My views about the college game haven’t changed that much, but my understanding for it has. The way the goalkeeper needs to play with the ball at his feet is insanely different. The quicker that he gets the ball moving again really affects how much time the teammate he plays it to has. I never really understood this and didn’t think that goalkeepers would have that much weight to carry in buildups and breaks. Quickness and quality of ball movement is something that I’ve really started getting grasp on.

Noah is on the right, in the blue goalkeeper jersey. Photo belongs to Louis Bennett.

Noah is on the right, in the blue goalkeeper jersey. Photo belongs to Louis Bennett.

Player Journal: Eric Klenofsky - January 2017

Eric Klenofsky just recently finished his senior year at Monmouth University and without a moment's rest, was on trial for Everton. Klenofsky joins the site's player journal section where he'll be giving us an update on his career once every other month. This month, Klenofsky elaborates on what makes Monmouth unique and how he ended up training with Everton.


For anyone that’s followed you, you’re obviously a big supporter of your school, Monmouth University. What about Monmouth makes it a great school?

I think my affinity for Monmouth runs much deeper than the school itself. Loyalty is very important to me in all aspects of my life, not just with Monmouth. Supporting what makes me, me, has always been the way I’ve done it from a very young age. For example, I could have played in the US Development Academy when I was younger but I chose not to. I started playing with TSF Academy at eleven years old and I played for them every single year all the way up to the U23 level. Same goes for my high school. I went to a private school named DePaul Catholic and I could have transferred, I could’ve gone to a few other schools but I’m loyal to the people who believe in me and support me and that will never change. If you support me and genuinely care for my well-being I’ll never turn my back on you. That’s why I stayed at TSF, DePaul and Monmouth. All three of those institutions were full of immensely knowledgeable people and they all provided me with resources that could get me to the next step in my life, but more than anything they were full of people who cared about me. And that genuine care is something I value and one of the reasons I love Monmouth so much. The campus is beautiful. The facilities are great. I had everything I could ever want in that school, but it’s the people. It’s the people that make the difference for me.

I was committed to Southern Methodist University from April of my junior year to the spring of my senior year and a day before signing day it all fell apart. But I want to be clear: there is no malice when I say that. What is meant to be will be and the coaching staff was just doing what they felt was best for them to keep their jobs and I have no grudges or anything like that for the decisions they made. That being said, the Monmouth coaching staff had nothing but belief in me. They gave me an opportunity and went to bat for me when many others looked away and they’ve done that time and time again throughout my whole college career. People like that are what makes Monmouth, Monmouth; a small division one school that does it the right way and will gladly punch above its weight whenever asked. And if you cut me open I’d happily bleed Monmouth blue.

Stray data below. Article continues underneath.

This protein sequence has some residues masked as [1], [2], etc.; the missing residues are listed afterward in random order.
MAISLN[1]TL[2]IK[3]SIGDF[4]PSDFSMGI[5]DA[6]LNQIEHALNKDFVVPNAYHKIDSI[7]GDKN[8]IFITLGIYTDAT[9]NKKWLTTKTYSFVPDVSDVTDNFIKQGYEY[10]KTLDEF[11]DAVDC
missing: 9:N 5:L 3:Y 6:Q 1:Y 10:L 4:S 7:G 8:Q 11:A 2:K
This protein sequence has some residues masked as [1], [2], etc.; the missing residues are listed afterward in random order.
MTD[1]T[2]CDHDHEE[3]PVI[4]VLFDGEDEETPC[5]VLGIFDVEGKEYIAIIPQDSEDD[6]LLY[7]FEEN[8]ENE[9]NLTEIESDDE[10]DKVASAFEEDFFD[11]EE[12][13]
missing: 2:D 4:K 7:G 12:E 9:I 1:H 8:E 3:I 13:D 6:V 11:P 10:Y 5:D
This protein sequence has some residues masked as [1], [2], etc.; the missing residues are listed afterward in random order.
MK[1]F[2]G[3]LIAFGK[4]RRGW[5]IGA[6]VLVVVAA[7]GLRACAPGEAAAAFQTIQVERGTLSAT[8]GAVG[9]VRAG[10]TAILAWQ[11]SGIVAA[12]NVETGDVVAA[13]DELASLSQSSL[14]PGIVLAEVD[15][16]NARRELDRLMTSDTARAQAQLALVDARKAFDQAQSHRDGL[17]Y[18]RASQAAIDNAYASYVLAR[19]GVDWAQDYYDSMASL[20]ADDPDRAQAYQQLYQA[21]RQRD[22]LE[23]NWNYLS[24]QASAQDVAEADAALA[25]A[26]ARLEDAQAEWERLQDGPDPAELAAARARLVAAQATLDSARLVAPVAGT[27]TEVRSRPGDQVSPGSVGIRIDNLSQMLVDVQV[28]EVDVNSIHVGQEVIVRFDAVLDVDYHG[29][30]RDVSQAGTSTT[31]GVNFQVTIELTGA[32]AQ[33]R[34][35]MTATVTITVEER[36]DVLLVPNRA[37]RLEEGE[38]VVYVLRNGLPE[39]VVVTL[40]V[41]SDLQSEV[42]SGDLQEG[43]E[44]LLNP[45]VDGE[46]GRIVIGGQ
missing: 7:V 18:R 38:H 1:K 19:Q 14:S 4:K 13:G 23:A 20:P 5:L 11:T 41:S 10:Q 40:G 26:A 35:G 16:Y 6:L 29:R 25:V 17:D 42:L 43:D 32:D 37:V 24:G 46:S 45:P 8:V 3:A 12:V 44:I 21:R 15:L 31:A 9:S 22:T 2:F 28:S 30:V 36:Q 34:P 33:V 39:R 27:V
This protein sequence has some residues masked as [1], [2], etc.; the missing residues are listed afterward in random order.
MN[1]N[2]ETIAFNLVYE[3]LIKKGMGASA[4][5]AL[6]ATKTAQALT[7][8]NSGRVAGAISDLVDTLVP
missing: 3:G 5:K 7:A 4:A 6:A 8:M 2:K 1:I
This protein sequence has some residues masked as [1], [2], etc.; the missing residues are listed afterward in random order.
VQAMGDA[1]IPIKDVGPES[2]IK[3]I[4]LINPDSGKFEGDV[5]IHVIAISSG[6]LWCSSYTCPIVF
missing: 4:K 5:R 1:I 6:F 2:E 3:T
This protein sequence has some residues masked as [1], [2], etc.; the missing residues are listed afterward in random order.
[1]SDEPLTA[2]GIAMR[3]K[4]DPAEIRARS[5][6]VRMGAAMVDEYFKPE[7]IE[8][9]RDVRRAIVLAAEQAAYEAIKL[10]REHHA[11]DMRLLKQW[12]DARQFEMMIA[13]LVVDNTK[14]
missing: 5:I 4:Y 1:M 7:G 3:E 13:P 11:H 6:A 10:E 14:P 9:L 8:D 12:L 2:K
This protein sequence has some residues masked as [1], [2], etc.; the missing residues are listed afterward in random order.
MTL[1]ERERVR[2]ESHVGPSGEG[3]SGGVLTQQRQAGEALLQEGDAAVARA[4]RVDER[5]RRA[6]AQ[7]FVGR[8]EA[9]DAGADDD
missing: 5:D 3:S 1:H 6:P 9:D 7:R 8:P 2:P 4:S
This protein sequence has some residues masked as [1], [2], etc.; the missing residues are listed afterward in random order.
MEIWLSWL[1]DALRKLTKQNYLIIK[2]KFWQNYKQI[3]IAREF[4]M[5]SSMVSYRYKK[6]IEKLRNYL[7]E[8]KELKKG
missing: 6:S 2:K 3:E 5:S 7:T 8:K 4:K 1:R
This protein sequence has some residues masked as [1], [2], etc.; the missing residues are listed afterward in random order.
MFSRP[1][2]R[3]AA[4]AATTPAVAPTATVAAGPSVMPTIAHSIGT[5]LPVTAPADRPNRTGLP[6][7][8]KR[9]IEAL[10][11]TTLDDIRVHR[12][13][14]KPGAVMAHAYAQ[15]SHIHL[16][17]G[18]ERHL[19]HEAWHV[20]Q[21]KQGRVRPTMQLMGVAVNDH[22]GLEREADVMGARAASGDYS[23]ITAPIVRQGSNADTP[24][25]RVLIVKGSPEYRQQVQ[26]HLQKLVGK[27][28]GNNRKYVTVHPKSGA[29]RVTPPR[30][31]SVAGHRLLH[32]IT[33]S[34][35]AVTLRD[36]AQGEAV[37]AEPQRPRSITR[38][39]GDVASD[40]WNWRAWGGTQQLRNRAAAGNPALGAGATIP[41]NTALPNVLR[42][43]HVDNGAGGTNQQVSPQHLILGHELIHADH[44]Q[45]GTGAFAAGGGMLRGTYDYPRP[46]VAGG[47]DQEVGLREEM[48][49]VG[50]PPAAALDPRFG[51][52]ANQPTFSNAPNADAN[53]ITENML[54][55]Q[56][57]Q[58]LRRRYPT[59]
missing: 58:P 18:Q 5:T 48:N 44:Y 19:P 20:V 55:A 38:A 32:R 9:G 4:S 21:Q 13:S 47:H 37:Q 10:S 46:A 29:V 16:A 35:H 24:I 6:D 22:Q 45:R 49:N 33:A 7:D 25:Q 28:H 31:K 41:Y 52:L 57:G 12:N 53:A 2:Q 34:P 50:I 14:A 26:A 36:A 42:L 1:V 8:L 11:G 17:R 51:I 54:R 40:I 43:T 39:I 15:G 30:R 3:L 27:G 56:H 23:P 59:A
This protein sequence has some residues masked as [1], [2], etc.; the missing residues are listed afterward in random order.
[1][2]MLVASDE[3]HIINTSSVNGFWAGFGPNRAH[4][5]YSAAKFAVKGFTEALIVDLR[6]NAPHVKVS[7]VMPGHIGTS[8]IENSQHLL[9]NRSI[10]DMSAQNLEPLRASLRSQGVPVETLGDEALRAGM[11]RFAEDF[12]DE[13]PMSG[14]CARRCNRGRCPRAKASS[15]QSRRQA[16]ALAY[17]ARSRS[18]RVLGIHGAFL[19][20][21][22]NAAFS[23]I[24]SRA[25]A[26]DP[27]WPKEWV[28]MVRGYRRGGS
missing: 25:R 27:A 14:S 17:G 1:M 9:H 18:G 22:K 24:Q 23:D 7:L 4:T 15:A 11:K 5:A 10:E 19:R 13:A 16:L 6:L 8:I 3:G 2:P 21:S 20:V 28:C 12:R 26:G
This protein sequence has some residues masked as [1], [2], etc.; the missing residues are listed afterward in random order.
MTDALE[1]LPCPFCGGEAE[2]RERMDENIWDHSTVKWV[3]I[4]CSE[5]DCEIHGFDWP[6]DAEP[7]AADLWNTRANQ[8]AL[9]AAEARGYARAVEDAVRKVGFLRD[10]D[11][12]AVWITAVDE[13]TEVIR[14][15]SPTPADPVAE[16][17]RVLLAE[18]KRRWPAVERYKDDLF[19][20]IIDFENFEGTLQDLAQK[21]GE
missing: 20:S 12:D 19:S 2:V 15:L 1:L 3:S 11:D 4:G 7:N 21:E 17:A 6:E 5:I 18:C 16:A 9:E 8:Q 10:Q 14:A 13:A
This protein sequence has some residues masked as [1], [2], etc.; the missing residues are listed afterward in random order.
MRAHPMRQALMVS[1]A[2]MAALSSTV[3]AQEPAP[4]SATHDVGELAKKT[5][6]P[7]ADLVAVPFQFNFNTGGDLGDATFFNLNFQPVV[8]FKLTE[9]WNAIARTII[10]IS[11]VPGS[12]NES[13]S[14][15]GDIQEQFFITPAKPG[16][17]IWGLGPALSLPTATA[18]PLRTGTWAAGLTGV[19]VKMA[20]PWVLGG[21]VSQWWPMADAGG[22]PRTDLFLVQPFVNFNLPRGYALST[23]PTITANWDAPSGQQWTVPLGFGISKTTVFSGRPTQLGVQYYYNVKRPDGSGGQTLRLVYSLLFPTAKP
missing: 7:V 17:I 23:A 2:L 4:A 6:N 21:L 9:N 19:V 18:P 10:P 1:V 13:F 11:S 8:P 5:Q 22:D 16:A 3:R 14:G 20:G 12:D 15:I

Monmouth isn’t in the typical powerhouse conferences when it comes to national exposure. Now you’re getting a lot of buzz from not only training at Everton but also the MLS draft coming up here in January. How has the school responded with you moving on to the pro game?

Like I said before Monmouth is full of people who genuinely care about my well-being, whether the support is coming from our Athletic Director Dr. McNeil or the student body or even the Student Center workers. (Shout-out to my man AJ!) The support I’ve gotten from the Monmouth community is unprecedented and I can’t put into words how grateful I am for that. I’ve definitely gotten a good amount of "remember me" texts, which are pretty funny for me because like I said, I’ll never turn away or cut someone off that has my best interests at heart.

I think the story that sticks out in my head that just really epitomizes the Monmouth community comes from the day after we lost at Siena. After I lost my last ever collegiate game, after one of my hardest seasons ever both emotionally and physically, I wrote down my thoughts and tried to pay some sort of tribute to Monmouth and I tweeted and posted on Facebook what I had written. I poured everything I had into those couple paragraphs in an attempt to show my gratitude to Monmouth and I think everyone that read it immediately understood how much I cared for my school. So I posted it that night and went to bed. The next morning I woke up to a ridiculous amount of notifications between both accounts. My phone continued to vibrate all day long with nothing but love and support. But that is not what makes Monmouth different and that is not what makes this story so important. With my hood up and my head down, I walked through campus that day still trying to get over the realization that my college career was over. I heard a voice coming from my right side yelling my name, about twenty yards away. I picked my head up and saw one of the groundskeepers raking leaves looking up at me, someone I had never seen before in my life. He walked over and told me how much he liked what I wrote last night and congratulated me on a great career. That’s the kind of thing that makes Monmouth, Monmouth. It’s a family, and I’m so thankful I got the chance to spend four years in West Long Branch.